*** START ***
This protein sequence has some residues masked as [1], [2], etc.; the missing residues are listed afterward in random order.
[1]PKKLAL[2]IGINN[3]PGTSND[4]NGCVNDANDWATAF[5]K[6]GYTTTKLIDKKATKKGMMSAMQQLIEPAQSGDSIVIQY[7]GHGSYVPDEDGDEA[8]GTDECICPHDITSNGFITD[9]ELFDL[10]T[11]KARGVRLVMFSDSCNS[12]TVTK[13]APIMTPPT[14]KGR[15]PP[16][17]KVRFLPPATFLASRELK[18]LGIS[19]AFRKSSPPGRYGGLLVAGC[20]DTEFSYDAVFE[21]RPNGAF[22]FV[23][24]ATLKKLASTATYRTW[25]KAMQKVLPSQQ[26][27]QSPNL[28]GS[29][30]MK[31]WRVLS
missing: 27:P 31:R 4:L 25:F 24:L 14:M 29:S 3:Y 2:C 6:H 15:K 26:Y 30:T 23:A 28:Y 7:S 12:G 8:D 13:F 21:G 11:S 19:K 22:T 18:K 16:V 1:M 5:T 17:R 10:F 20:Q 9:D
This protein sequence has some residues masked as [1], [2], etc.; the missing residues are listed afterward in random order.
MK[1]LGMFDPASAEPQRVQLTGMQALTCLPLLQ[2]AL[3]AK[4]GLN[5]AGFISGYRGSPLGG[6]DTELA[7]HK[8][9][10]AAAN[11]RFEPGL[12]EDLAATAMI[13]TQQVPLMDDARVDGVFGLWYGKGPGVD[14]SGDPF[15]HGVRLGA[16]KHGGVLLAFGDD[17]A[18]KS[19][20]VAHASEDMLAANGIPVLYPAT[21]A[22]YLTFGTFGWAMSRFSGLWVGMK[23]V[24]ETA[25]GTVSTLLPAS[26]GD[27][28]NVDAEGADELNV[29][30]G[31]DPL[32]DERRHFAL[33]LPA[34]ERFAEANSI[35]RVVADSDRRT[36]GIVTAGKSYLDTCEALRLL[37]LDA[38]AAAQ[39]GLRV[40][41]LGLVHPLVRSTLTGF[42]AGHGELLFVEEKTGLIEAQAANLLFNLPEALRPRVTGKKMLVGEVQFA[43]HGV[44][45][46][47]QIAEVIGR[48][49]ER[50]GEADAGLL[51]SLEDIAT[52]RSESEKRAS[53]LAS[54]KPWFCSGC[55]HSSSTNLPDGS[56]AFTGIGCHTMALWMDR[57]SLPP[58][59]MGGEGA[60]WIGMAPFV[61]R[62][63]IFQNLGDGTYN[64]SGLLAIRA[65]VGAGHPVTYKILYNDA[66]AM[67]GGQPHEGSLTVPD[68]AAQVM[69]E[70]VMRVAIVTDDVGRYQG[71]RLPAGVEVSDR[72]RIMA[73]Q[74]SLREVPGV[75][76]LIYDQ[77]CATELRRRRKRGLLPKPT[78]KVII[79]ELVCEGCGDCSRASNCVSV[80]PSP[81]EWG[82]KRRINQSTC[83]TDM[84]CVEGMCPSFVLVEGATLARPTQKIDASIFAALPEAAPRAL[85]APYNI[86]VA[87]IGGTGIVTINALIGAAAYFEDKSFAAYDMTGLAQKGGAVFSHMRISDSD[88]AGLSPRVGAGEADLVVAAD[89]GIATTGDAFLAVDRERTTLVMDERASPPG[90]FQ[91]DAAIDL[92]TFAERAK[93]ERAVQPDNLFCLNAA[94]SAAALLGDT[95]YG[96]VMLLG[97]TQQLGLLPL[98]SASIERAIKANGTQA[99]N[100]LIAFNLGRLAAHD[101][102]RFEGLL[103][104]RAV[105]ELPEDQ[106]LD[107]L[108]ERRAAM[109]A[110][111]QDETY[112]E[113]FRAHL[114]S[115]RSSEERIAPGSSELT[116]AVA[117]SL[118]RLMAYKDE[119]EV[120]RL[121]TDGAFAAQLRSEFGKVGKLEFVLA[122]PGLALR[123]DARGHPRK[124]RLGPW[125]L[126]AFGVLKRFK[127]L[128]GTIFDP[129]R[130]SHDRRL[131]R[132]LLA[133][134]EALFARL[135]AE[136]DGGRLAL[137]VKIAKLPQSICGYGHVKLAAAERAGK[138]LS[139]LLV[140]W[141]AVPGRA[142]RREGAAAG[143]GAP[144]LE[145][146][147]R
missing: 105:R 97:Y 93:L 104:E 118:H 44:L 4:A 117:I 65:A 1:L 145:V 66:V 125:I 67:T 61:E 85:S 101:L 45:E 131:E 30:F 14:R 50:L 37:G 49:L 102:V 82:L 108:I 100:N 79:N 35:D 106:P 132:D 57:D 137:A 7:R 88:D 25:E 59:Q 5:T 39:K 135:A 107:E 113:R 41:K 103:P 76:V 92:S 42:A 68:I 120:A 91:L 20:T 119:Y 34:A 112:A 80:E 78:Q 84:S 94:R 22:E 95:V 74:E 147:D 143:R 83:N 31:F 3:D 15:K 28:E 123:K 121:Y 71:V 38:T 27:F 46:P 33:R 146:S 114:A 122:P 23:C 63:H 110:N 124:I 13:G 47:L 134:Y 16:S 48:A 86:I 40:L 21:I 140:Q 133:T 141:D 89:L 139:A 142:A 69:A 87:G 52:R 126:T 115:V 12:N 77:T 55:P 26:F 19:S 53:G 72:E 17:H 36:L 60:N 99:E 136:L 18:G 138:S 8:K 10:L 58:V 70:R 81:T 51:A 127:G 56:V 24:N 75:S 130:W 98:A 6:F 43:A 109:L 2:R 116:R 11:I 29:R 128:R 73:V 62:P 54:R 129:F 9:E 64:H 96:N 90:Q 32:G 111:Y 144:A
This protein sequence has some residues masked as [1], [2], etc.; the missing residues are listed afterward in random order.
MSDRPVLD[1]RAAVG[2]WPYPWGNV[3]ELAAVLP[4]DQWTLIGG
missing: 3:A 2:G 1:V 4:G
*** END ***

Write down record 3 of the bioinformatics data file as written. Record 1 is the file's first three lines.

This protein sequence has some residues masked as [1], [2], etc.; the missing residues are listed afterward in random order.
MSDRPVLD[1]RAAVG[2]WPYPWGNV[3]ELAAVLP[4]DQWTLIGG
missing: 3:A 2:G 1:V 4:G